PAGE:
I have a question. Let’s say I have two signals (discretely represented as arrays), $S_1$ and $S_2$ as shown below. $S_1$ has a similar form to $S_2$. If the signals are subtracted, $S_2-S_1$, they will not give the output on the right as their voltages don’t necessarily line up in the parts where their features don’t. Is there a way I can filter $S_1$ Using $S_2$ to give me the output on the right. Thanks

inputs and output

  • $\begingroup$ I'm not quite sure what you mean with lining up, but maybe you just want to first cross-correlate the two arrays, then from that just find the maximum, which shows you how you'd need to shift one of the arrays for them to be "maximally similar". Then you do that shift and your point-wise subtraction. I'm almost certain there's a coll application behind this and there'd be an even more elegant way, but we'd need more info on about what these signals are and why you need to subtract them to help. For example, just from your plots, I'd completely ignore $S_2$ and just high-pass filter $S_1$. $\endgroup$ – Marcus Müller Jun 20 '19 at 8:20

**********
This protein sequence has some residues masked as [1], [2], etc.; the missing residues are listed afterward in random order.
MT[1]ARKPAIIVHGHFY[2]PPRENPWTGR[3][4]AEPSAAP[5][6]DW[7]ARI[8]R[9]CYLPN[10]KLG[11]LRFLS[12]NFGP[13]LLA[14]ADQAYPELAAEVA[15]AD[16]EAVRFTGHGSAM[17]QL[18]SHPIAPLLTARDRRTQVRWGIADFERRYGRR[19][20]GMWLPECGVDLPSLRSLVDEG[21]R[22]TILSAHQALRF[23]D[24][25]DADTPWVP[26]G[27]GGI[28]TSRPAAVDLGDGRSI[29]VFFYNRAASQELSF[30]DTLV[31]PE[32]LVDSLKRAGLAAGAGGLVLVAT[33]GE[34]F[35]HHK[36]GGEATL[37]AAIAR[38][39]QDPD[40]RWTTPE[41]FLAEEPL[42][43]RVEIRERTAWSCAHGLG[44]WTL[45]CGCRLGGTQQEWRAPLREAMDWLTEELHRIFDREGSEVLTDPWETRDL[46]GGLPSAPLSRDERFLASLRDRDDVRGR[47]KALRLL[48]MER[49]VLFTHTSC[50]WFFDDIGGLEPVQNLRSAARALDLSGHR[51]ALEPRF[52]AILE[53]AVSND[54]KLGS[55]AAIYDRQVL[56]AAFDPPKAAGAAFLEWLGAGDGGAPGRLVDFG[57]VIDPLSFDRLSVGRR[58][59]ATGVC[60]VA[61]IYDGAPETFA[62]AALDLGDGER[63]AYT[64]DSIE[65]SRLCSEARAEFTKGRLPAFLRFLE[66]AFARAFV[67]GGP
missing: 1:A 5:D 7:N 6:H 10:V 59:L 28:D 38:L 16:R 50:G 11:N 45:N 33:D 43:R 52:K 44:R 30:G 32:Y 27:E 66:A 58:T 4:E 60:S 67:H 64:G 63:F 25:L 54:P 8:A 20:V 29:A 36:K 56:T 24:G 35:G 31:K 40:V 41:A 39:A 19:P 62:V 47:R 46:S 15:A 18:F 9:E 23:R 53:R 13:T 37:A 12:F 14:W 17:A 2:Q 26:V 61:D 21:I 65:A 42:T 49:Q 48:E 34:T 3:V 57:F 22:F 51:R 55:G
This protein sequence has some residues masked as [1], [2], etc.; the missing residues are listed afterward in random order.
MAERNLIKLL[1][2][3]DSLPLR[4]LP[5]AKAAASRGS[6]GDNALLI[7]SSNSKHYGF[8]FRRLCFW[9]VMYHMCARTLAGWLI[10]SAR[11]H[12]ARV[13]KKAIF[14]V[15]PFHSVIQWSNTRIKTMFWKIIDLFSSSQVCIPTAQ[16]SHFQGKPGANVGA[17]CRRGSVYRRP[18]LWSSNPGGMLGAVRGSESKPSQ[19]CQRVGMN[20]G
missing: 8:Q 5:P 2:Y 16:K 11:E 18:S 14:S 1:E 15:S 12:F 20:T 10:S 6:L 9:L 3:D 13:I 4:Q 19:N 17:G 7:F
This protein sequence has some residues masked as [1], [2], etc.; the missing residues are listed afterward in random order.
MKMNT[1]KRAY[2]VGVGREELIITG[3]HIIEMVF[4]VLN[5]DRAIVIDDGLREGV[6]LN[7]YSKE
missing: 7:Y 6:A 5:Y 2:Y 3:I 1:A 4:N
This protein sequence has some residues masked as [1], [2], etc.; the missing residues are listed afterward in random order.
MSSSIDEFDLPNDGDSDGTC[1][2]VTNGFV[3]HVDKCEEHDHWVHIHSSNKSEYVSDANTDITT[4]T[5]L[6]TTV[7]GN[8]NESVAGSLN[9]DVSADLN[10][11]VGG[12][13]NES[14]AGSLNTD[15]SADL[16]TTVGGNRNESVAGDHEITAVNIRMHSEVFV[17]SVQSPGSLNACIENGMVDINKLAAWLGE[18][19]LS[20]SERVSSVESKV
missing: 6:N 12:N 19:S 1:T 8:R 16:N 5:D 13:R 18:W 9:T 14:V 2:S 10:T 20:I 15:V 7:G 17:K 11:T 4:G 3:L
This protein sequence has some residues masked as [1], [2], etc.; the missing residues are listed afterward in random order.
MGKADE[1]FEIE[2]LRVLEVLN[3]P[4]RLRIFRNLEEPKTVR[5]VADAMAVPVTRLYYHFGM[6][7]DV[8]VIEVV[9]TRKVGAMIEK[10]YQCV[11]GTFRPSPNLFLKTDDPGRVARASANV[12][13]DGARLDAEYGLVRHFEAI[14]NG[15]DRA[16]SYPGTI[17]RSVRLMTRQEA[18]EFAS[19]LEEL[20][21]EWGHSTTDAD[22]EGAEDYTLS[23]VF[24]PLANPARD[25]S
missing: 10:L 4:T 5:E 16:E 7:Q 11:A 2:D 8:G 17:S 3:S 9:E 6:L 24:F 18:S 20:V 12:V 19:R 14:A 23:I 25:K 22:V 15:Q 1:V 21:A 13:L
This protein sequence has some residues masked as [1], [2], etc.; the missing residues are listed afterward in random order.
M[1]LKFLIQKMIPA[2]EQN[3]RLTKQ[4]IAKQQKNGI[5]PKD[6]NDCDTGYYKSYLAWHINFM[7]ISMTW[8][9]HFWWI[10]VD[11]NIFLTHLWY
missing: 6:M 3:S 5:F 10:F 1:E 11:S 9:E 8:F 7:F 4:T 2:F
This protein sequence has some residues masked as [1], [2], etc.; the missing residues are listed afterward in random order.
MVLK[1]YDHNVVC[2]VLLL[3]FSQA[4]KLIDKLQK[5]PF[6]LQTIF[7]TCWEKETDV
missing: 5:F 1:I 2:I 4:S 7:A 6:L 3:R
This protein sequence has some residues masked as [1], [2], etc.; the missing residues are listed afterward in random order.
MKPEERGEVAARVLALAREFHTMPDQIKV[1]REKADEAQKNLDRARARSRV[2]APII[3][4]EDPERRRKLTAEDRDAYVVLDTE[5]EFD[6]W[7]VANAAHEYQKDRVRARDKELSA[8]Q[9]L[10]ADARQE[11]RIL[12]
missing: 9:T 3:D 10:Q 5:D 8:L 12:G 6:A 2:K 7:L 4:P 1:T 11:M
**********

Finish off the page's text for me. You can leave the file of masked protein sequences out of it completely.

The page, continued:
• $\begingroup$ there is a technique known as dynamic time warping that tries to align pairs of signals. $\endgroup$ – user28715 Jun 20 '19 at 13:44
  • $\begingroup$ @MarcusMüller I have tried lining up the signals using a cross correlation methods however the features of the signals, e.g above we have two square pulses, are not always the same length between $S_1$ and $S_2$, thus thus will produce a bunch of spikes, which we could get rid of with a low pass filter, however, for robustness, there are cases where the differing features have high freq. $\endgroup$ – frozenbooger Jun 21 '19 at 23:18
  • $\begingroup$ @StanleyPawlukiewicz, I started looking at a paper which discusses method, it looks promising. I will update this question soon. $\endgroup$ – frozenbooger Jun 21 '19 at 23:18
  • $\begingroup$ but: if they are not always of the same length, and not in the same distances, why should you line them up at all? How are they related? That relationship will define how you do it. $\endgroup$ – Marcus Müller Jun 22 '19 at 12:47

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